Matisse in the studio.

By: McBreen, Ellen | Royal Academy of Arts (Great Britain).
Contributor(s): Matisse, Henri, 1869-1954 | Blier, Suzanne Preston.
Material type: materialTypeLabelBookPublisher: Boston : Museum of Fine Arts, 2017Description: 216 pages : illustrations ; 29 cm.ISBN: 9780878468430.Subject(s): Painting - French | Matisse, Henri, 1869-1954-ExhibitionsDDC classification: 759.4MAT
Item type Current location Collection Call number Status Date due Barcode Item holds
Standard Loan Book Standard Loan Book AUB Library
Book 759.4 MAT (Browse shelf) Available F18196
Total holds: 0

Enhanced descriptions from Syndetics:

Published to accompany the Royal Academy exhibition 'Matisse in the Studio', this book is the first in English to explore the essential role that Henri Matisse's personal collection of objects played in his studio practice. Featured frequently in the modern master's bold paintings, drawings, and cut-outs, and influencing the development of his work in sculpture, Matisse's objects formed a secret history hiding in plain sight. Works that span the artist's entire career are presented here alongside the objects that inspired them, from Asian vases and African masks to intricate textiles from the Islamic world. With lush illustrations and archival images, Matisse in the Studio provides exceptional insights into the world of the artist at work.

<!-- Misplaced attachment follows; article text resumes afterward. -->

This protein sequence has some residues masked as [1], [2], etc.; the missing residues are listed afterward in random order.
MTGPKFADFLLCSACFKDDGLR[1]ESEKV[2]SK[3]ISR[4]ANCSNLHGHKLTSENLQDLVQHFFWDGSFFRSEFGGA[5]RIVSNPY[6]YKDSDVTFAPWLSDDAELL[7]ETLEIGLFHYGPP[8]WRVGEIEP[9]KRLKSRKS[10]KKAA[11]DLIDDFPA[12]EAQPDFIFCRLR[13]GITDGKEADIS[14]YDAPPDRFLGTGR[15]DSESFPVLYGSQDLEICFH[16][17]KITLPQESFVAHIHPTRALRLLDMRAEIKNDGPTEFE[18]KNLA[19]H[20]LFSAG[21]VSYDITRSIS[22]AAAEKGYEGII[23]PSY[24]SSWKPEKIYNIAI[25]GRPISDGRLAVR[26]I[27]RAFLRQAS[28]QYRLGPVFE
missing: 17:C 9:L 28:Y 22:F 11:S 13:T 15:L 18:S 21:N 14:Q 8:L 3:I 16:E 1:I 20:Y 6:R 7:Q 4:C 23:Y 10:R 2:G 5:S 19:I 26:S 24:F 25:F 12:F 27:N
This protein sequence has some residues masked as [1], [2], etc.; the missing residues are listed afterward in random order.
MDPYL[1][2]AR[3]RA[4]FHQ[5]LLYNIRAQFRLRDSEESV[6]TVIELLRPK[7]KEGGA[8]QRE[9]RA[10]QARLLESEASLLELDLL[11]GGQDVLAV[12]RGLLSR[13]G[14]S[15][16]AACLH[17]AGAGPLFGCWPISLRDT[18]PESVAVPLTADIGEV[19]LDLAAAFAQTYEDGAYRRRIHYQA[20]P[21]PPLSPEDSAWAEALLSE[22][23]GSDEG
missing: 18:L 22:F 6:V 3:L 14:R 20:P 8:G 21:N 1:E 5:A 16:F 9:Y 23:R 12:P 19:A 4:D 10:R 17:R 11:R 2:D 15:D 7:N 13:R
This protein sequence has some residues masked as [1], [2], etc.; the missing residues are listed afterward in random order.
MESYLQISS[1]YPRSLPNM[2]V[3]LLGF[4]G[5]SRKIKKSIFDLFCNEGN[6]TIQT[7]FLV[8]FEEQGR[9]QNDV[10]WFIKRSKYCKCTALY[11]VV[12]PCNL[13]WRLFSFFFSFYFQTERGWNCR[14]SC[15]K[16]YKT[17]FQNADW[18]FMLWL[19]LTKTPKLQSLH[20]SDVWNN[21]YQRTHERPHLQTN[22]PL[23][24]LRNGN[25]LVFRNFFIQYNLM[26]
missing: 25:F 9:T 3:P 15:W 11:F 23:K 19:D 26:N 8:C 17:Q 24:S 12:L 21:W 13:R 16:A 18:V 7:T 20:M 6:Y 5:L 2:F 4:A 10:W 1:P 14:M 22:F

Published to accompany the exhibition of the same name held at the Royal Academy of Arts, London.

Reviews provided by Syndetics


This exhibition catalogue comprises six essays on Matisse's activities in the secure and theatrical spaces of his various studios. The images are of Matisse's paintings and sculptures and of the studios, and though these are by and large familiar, the essays provide new insights into Matisse's creative process. Contributors examine Matisse's working methods; his use and manipulation of props; the global aspects of his far-ranging collection of artifacts and how he may have interpreted the other cultures represented by these objects; and how he changed his depiction of these sometimes exotic, sometimes quite ordinary objects to support the emotive sensibility he wanted to create or to explore the character of the sitter he was portraying. Burnham's discussion of how Matisse used African art ranges well beyond the usual identification of sources. This investigation of enclosed interior spaces and of Matisse's models and sources offers new insights into the artist's work. It is an important addition to the Matisse literature. Summing Up: Recommended. Lower-division undergraduates and above. --John T. Paoletti, Wesleyan University